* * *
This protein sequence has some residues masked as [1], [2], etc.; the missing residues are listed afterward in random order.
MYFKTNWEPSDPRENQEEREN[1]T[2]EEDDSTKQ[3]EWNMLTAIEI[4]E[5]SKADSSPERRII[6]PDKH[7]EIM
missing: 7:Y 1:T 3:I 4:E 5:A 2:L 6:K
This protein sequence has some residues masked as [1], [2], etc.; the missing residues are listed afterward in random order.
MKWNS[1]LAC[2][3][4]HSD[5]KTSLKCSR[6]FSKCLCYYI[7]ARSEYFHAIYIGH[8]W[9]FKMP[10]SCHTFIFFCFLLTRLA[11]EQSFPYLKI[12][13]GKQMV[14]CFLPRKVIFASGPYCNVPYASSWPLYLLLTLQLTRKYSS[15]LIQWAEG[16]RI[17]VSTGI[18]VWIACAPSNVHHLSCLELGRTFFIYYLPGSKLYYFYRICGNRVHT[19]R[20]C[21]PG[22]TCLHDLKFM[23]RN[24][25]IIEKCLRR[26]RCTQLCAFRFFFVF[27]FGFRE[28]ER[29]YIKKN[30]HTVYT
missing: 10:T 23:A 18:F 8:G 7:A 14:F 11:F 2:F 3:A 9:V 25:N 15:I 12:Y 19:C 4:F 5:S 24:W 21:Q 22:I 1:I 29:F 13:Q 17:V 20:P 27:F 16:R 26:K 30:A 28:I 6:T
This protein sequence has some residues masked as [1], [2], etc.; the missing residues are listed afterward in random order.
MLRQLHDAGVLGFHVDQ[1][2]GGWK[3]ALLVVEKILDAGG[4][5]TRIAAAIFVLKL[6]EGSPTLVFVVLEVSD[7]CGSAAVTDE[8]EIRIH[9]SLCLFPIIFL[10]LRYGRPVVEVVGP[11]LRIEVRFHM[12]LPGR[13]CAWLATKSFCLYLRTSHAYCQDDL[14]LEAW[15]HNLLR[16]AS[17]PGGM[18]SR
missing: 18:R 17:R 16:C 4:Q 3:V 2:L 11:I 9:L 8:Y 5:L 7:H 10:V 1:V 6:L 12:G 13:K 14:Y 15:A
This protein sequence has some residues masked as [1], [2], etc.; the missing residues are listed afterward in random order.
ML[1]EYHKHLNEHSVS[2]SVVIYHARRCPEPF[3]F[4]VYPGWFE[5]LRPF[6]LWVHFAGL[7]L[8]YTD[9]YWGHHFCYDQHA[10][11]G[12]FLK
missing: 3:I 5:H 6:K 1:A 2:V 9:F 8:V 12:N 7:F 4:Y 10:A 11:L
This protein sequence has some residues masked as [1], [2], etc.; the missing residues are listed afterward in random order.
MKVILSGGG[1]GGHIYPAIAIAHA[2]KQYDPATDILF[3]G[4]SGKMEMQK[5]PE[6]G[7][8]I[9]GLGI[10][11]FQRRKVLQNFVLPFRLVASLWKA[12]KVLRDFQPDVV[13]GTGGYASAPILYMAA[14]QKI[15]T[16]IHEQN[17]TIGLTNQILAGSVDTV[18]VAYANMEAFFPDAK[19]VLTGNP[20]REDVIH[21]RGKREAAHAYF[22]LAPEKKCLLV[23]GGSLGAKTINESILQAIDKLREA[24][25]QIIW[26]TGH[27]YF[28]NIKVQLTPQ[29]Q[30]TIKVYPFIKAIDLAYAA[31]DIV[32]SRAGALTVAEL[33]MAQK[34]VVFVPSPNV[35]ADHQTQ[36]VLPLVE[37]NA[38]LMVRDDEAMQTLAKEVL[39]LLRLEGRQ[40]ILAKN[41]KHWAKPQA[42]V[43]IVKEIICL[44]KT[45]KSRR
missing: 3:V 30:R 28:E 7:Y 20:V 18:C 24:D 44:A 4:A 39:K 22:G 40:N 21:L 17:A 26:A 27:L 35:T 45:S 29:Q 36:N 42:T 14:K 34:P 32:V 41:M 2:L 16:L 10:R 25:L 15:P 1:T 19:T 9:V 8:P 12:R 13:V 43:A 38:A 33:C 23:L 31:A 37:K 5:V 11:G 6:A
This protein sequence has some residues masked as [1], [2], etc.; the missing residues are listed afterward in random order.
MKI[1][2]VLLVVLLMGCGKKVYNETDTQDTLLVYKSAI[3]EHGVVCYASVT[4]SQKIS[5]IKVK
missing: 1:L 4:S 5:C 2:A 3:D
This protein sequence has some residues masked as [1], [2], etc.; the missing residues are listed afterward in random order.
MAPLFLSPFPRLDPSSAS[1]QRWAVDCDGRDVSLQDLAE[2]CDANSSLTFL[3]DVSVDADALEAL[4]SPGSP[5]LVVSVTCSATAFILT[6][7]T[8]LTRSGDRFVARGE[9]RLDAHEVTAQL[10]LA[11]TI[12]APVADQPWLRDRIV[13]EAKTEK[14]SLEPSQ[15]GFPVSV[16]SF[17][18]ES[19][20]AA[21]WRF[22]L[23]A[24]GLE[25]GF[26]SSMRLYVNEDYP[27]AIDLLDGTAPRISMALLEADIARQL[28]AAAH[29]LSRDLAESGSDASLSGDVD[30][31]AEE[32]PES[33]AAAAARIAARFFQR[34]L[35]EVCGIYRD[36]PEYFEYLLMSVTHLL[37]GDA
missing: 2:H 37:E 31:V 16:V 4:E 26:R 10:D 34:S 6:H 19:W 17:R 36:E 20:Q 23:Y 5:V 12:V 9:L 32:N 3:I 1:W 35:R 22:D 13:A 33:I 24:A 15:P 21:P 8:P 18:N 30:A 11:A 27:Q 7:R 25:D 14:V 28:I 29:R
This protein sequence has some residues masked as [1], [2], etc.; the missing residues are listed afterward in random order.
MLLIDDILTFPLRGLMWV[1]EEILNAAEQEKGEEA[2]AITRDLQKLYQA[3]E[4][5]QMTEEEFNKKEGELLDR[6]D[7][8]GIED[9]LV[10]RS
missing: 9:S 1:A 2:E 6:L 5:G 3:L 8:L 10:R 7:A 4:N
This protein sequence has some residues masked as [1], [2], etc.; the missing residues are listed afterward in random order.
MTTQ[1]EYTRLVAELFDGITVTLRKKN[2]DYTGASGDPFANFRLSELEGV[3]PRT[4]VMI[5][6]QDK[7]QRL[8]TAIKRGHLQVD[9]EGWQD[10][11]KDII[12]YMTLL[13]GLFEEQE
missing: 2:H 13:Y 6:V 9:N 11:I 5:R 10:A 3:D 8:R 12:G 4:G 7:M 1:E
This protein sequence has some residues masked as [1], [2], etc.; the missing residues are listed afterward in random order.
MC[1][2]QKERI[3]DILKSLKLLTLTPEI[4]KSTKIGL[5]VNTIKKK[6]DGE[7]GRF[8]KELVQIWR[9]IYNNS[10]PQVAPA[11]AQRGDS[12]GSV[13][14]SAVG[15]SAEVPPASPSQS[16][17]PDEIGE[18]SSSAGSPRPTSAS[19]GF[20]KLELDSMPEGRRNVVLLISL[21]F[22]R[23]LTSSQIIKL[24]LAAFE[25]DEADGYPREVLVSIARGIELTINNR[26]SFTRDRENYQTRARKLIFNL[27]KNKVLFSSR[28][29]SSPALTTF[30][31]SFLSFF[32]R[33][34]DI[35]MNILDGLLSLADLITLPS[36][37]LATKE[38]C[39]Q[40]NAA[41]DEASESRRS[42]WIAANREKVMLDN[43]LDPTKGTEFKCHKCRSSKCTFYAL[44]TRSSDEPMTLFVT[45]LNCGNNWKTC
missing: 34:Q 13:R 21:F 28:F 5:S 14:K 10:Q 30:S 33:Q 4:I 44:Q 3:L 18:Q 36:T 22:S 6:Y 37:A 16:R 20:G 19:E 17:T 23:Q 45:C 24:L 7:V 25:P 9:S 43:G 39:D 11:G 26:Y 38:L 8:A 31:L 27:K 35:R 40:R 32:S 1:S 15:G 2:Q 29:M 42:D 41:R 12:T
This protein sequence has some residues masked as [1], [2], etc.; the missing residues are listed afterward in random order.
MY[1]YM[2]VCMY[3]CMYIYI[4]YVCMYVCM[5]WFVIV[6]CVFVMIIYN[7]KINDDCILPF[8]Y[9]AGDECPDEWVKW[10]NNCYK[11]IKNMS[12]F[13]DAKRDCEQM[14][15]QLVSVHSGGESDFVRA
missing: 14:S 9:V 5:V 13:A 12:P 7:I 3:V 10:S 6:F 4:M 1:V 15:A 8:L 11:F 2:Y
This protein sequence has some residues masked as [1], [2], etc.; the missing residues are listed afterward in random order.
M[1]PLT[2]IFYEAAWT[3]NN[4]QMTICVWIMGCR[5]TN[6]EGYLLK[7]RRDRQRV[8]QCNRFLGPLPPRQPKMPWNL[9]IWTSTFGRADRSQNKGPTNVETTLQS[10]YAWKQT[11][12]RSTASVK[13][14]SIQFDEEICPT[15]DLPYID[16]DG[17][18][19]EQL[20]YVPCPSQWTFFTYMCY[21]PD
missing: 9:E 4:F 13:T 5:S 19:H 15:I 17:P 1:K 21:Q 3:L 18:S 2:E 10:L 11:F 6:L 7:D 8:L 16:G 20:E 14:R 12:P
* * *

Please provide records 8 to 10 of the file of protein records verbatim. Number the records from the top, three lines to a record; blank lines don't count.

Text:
This protein sequence has some residues masked as [1], [2], etc.; the missing residues are listed afterward in random order.
MLLIDDILTFPLRGLMWV[1]EEILNAAEQEKGEEA[2]AITRDLQKLYQA[3]E[4][5]QMTEEEFNKKEGELLDR[6]D[7][8]GIED[9]LV[10]RS
missing: 9:S 1:A 2:E 6:L 5:G 3:L 8:L 10:R 7:A 4:N
This protein sequence has some residues masked as [1], [2], etc.; the missing residues are listed afterward in random order.
MTTQ[1]EYTRLVAELFDGITVTLRKKN[2]DYTGASGDPFANFRLSELEGV[3]PRT[4]VMI[5][6]QDK[7]QRL[8]TAIKRGHLQVD[9]EGWQD[10][11]KDII[12]YMTLL[13]GLFEEQE
missing: 2:H 13:Y 6:V 9:N 11:I 5:R 10:A 3:D 8:R 12:G 4:G 7:M 1:E
This protein sequence has some residues masked as [1], [2], etc.; the missing residues are listed afterward in random order.
MC[1][2]QKERI[3]DILKSLKLLTLTPEI[4]KSTKIGL[5]VNTIKKK[6]DGE[7]GRF[8]KELVQIWR[9]IYNNS[10]PQVAPA[11]AQRGDS[12]GSV[13][14]SAVG[15]SAEVPPASPSQS[16][17]PDEIGE[18]SSSAGSPRPTSAS[19]GF[20]KLELDSMPEGRRNVVLLISL[21]F[22]R[23]LTSSQIIKL[24]LAAFE[25]DEADGYPREVLVSIARGIELTINNR[26]SFTRDRENYQTRARKLIFNL[27]KNKVLFSSR[28][29]SSPALTTF[30][31]SFLSFF[32]R[33][34]DI[35]MNILDGLLSLADLITLPS[36][37]LATKE[38]C[39]Q[40]NAA[41]DEASESRRS[42]WIAANREKVMLDN[43]LDPTKGTEFKCHKCRSSKCTFYAL[44]TRSSDEPMTLFVT[45]LNCGNNWKTC
missing: 34:Q 13:R 21:F 28:F 5:S 14:K 10:Q 30:S 33:Q 4:I 44:Q 3:L 18:Q 36:T 22:S 6:Y 37:A 16:R 20:G 19:E 17:T 23:Q 45:C 24:L 7:V 25:P 9:S 43:G 39:D 11:G 26:Y 38:L 8:A 31:L 27:K 35:R 40:R 32:S 1:S 15:G 2:Q 29:M 42:D 41:R 12:T